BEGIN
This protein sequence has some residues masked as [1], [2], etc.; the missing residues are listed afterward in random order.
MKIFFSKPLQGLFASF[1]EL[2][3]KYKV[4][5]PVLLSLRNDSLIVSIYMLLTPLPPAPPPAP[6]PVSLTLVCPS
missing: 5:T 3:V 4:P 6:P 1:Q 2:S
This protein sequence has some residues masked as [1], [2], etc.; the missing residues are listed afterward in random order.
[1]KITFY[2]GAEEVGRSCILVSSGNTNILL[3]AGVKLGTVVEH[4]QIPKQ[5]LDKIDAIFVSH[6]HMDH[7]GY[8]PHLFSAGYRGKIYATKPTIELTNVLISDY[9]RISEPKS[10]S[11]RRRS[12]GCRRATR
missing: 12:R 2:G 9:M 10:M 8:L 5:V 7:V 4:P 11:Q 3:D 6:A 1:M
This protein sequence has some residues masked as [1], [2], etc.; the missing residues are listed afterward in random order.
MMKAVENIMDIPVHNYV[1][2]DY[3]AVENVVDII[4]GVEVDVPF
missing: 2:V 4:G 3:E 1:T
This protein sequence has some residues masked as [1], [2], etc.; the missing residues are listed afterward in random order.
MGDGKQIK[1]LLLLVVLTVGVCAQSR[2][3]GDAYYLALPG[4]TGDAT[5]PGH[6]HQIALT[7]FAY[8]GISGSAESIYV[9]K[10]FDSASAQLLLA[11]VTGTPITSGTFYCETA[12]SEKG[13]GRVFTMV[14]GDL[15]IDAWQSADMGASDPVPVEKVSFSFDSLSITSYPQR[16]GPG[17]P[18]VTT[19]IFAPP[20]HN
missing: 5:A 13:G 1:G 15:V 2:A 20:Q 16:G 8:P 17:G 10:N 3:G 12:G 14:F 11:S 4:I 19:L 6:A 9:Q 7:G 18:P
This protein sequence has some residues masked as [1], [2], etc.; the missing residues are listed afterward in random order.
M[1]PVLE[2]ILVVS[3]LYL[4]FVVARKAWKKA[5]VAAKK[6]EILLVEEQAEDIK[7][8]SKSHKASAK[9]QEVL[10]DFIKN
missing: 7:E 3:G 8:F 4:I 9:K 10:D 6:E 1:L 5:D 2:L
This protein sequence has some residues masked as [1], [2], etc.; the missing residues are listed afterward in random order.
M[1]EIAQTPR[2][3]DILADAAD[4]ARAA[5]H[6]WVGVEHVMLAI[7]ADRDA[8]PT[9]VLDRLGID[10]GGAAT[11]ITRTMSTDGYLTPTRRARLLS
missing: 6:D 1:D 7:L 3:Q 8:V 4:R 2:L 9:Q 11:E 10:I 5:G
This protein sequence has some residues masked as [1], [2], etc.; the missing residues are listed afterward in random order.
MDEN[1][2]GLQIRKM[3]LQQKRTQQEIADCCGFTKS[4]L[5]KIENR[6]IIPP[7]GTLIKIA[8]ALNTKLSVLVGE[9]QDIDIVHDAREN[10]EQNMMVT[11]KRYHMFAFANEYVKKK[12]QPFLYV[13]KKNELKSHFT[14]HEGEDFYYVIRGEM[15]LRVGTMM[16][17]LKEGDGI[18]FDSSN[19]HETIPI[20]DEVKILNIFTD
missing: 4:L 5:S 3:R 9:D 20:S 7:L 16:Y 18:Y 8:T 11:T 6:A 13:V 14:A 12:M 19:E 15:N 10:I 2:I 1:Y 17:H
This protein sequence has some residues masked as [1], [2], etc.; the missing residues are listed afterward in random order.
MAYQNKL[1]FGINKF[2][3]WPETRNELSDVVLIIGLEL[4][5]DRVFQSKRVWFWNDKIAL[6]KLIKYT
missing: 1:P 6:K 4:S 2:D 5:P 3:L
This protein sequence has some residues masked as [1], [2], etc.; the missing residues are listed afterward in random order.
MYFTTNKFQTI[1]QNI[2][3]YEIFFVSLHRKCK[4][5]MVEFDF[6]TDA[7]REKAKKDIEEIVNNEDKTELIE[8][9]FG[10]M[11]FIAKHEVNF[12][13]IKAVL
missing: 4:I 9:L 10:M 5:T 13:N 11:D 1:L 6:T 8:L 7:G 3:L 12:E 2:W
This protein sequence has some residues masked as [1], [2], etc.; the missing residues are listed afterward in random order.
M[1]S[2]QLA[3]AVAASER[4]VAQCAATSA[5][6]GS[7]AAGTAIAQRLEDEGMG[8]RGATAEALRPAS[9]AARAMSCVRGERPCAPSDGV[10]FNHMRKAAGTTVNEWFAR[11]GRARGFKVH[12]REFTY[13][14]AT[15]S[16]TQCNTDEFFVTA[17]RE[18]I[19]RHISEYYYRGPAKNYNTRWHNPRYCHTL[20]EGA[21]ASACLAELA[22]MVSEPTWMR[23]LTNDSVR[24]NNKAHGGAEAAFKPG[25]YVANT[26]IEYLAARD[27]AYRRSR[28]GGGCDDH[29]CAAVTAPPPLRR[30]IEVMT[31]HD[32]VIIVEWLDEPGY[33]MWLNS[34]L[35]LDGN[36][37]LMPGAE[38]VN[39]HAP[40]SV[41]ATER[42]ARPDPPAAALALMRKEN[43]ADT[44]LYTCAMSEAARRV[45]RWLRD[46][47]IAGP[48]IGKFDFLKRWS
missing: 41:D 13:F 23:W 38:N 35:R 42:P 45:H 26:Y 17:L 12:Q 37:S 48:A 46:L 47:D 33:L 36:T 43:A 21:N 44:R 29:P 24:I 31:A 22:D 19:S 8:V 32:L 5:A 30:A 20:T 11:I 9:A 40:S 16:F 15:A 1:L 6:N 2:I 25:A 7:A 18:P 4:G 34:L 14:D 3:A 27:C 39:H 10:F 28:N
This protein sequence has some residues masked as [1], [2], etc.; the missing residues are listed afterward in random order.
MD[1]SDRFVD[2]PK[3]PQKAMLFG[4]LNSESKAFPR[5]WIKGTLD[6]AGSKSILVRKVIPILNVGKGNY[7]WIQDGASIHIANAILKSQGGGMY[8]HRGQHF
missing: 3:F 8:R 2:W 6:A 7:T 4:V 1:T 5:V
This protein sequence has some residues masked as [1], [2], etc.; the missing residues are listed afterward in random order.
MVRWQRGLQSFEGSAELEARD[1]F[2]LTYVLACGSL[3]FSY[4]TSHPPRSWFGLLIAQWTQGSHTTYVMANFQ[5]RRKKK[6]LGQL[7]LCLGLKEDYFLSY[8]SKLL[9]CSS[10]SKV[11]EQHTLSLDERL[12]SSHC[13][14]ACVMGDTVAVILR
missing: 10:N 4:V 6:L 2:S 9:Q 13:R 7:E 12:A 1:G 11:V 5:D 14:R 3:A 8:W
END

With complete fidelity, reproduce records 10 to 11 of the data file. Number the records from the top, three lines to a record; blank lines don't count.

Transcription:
This protein sequence has some residues masked as [1], [2], etc.; the missing residues are listed afterward in random order.
M[1]S[2]QLA[3]AVAASER[4]VAQCAATSA[5][6]GS[7]AAGTAIAQRLEDEGMG[8]RGATAEALRPAS[9]AARAMSCVRGERPCAPSDGV[10]FNHMRKAAGTTVNEWFAR[11]GRARGFKVH[12]REFTY[13][14]AT[15]S[16]TQCNTDEFFVTA[17]RE[18]I[19]RHISEYYYRGPAKNYNTRWHNPRYCHTL[20]EGA[21]ASACLAELA[22]MVSEPTWMR[23]LTNDSVR[24]NNKAHGGAEAAFKPG[25]YVANT[26]IEYLAARD[27]AYRRSR[28]GGGCDDH[29]CAAVTAPPPLRR[30]IEVMT[31]HD[32]VIIVEWLDEPGY[33]MWLNS[34]L[35]LDGN[36][37]LMPGAE[38]VN[39]HAP[40]SV[41]ATER[42]ARPDPPAAALALMRKEN[43]ADT[44]LYTCAMSEAARRV[45]RWLRD[46][47]IAGP[48]IGKFDFLKRWS
missing: 41:D 13:F 23:W 38:N 35:R 42:P 45:H 26:Y 17:L 12:Q 37:S 48:A 46:L 47:D 33:L 36:T 43:A 21:N 44:R 29:P 24:I 31:A 22:D 19:S 8:V 32:L 5:A 30:A 20:T 11:I 9:A 40:S 16:F 15:A 1:L 6:N 2:I 25:A 7:A 18:P 4:G 34:L 14:D 3:A 27:C 39:H 10:F 28:N
This protein sequence has some residues masked as [1], [2], etc.; the missing residues are listed afterward in random order.
MD[1]SDRFVD[2]PK[3]PQKAMLFG[4]LNSESKAFPR[5]WIKGTLD[6]AGSKSILVRKVIPILNVGKGNY[7]WIQDGASIHIANAILKSQGGGMY[8]HRGQHF
missing: 3:F 8:R 2:W 6:A 7:T 4:V 1:T 5:V